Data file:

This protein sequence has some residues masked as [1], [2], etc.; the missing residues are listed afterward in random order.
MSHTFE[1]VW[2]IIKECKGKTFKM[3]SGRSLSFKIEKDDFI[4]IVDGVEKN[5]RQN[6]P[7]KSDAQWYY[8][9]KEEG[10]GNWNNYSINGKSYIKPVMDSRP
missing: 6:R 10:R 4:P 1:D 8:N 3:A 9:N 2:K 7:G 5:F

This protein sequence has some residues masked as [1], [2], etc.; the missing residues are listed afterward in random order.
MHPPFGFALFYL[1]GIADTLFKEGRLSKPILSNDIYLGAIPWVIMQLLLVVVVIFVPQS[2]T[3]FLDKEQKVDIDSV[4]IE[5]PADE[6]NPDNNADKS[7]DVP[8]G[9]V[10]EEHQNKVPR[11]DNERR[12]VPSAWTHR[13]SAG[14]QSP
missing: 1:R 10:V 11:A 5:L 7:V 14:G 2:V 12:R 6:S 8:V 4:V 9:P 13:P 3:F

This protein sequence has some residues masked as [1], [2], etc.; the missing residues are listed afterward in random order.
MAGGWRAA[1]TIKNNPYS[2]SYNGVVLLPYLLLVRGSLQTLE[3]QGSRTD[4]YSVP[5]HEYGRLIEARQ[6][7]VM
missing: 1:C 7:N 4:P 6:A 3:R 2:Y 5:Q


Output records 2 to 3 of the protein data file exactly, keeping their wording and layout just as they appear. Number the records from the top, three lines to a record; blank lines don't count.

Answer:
This protein sequence has some residues masked as [1], [2], etc.; the missing residues are listed afterward in random order.
MHPPFGFALFYL[1]GIADTLFKEGRLSKPILSNDIYLGAIPWVIMQLLLVVVVIFVPQS[2]T[3]FLDKEQKVDIDSV[4]IE[5]PADE[6]NPDNNADKS[7]DVP[8]G[9]V[10]EEHQNKVPR[11]DNERR[12]VPSAWTHR[13]SAG[14]QSP
missing: 1:R 10:V 11:A 5:L 7:V 14:G 2:V 12:R 6:S 8:V 4:V 9:P 13:P 3:F

This protein sequence has some residues masked as [1], [2], etc.; the missing residues are listed afterward in random order.
MAGGWRAA[1]TIKNNPYS[2]SYNGVVLLPYLLLVRGSLQTLE[3]QGSRTD[4]YSVP[5]HEYGRLIEARQ[6][7]VM
missing: 1:C 7:N 4:P 6:A 3:R 2:Y 5:Q